— The gap between non-Hispanic white and non-Hispanic black turnout in 2008 was the smallest on record, with voter turnout at 66.1 percent and 65.2 percent, respectively; turnout for Latinos and non-Hispanic Asians trailed at 50 percent and 47 percent. Rough calculations suggest that in 2012, 2 million to 5 million fewer whites voted compared with 2008, even though the pool of eligible white voters had increased.
— Unlike other minority groups, the rise in voting for the slow-growing black population is due to higher turnout. While blacks make up 12 percent of the share of eligible voters, they represented 13 percent of total 2012 votes cast, according to exit polling. That was a repeat of 2008, when blacks “outperformed” their eligible voter share for the first time on record.
— White voters also outperformed their eligible vote share, but not at the levels seen in years past. In 2012, whites represented 72 percent of total votes cast, compared to their 71.1 percent eligible vote share. As recently as 2004, whites typically outperformed their eligible vote share by at least 2 percentage points. McDonald notes that in 2012, states with significant black populations did not experience as much of a turnout decline as other states. That would indicate a lower turnout for whites last November since overall voter turnout declined.
— Latinos now make up 17 percent of the population but 11 percent of eligible voters, due to a younger median age and lower rates of citizenship and voter registration. Because of lower turnout, they represented just 10 percent of total 2012 votes cast. Despite their fast growth, Latinos aren’t projected to surpass the share of eligible black voters until 2024, when each group will be roughly 13 percent. By then, 1 in 3 eligible voters will be nonwhite.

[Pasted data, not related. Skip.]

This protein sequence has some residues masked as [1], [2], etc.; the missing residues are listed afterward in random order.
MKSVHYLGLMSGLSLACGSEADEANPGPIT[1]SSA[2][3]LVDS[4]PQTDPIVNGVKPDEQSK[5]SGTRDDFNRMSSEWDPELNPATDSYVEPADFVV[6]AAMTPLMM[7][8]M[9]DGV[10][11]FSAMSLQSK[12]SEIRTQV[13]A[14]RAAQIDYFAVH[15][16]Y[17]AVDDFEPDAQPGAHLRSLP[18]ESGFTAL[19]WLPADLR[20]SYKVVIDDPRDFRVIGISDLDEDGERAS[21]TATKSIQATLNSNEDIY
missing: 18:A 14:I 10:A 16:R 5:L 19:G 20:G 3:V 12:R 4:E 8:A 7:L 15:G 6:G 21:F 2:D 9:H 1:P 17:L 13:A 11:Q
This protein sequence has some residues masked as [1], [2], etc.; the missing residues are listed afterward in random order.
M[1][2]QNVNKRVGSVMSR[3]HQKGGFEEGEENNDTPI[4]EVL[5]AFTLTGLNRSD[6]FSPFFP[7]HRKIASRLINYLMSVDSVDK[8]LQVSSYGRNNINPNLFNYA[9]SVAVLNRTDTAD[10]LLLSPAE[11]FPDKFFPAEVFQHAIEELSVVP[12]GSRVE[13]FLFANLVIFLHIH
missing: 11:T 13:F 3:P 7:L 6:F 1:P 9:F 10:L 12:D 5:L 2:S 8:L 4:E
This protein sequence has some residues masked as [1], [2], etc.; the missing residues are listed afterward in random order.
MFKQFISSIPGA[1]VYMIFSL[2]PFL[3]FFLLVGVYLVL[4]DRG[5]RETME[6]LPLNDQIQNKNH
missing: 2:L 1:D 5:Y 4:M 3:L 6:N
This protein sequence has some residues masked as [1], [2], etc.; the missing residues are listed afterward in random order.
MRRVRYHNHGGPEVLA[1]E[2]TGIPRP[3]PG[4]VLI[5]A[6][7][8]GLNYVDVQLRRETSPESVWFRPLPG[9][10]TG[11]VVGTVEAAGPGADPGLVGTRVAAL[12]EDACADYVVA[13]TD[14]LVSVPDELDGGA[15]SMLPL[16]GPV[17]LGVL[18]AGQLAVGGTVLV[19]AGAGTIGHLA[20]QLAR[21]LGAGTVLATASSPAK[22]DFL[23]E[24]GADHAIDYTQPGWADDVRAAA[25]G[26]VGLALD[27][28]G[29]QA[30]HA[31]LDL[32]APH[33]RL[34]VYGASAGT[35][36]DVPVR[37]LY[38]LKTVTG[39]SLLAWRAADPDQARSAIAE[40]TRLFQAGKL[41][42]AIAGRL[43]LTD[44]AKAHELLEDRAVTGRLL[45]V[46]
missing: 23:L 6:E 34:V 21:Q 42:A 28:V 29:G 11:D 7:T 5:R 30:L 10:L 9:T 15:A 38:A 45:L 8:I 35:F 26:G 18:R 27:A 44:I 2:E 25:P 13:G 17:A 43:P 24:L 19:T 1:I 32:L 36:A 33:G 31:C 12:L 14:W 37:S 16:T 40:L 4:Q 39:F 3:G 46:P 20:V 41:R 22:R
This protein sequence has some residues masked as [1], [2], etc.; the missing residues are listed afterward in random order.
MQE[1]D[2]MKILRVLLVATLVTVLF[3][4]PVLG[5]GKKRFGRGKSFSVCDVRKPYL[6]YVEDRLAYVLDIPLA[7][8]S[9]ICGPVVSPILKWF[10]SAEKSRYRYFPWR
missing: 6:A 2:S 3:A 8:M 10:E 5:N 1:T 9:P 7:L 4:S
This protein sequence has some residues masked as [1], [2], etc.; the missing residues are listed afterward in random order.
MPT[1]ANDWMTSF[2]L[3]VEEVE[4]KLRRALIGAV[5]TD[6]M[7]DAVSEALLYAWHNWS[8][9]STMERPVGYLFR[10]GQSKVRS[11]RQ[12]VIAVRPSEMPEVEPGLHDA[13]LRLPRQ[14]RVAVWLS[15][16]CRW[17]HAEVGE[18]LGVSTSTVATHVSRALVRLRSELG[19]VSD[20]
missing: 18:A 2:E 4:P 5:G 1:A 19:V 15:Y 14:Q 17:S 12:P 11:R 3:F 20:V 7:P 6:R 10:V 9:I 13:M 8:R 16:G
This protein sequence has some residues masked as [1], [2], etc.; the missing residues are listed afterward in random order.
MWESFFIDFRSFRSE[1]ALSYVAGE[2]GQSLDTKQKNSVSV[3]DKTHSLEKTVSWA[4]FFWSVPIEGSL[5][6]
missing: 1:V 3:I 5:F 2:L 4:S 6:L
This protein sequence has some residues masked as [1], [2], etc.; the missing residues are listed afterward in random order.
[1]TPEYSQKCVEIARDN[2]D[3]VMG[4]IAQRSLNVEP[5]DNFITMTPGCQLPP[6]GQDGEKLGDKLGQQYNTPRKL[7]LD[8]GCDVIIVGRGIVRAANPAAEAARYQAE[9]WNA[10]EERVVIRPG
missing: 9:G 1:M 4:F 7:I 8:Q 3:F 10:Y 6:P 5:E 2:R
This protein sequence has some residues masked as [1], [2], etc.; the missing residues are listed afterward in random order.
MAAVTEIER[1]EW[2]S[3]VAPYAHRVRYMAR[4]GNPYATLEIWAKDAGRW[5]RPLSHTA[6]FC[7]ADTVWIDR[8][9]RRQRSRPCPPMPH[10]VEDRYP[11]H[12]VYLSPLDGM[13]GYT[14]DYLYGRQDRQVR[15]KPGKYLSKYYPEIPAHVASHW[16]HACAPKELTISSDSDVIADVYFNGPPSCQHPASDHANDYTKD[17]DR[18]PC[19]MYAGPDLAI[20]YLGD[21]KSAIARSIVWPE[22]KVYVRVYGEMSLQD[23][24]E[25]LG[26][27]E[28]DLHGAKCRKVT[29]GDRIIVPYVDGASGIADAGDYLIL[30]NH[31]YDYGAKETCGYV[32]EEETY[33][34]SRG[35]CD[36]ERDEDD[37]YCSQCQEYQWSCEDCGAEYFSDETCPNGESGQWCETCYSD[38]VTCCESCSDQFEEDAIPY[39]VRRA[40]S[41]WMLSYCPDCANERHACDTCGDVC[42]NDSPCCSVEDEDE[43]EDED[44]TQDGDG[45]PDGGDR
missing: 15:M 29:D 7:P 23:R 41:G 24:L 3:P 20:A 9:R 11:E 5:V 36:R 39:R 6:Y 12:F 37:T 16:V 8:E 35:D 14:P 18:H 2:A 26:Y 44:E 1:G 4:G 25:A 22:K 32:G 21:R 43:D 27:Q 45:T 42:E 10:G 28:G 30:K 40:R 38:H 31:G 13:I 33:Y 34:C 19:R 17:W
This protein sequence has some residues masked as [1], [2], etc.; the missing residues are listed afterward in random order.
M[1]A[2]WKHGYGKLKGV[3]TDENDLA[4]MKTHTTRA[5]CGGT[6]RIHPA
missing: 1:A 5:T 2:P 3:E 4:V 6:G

— In 2026, the total Latino share of voters could jump to as high as 16 percent, if nearly 11 million immigrants here illegally become eligible for U.S. citizenship. Under a proposed bill in the Senate, those immigrants would have a 13-year path to citizenship. The share of eligible white voters could shrink to less than 64 percent in that scenario. An estimated 80 percent of immigrants here illegally, or 8.8 million, are Latino, although not all will meet the additional requirements to become citizens.
“The 2008 election was the first year when the minority vote was important to electing a U.S. president. By 2024, their vote will be essential to victory,” Frey said. “Democrats will be looking at a landslide going into 2028 if the new Hispanic voters continue to favor Democrats.”
Even with demographics seeming to favor Democrats in the long term, it’s unclear whether Obama’s coalition will hold if blacks or younger voters become less motivated to vote or decide to switch parties.
Minority turnout tends to drop in midterm congressional elections, contributing to larger GOP victories as happened in 2010, when House control flipped to Republicans.
The economy and policy matter. Exit polling shows that even with Obama’s re-election, voter support for a government that does more to solve problems declined from 51 percent in 2008 to 43 percent last year, bolstering the view among Republicans that their core principles of reducing government are sound.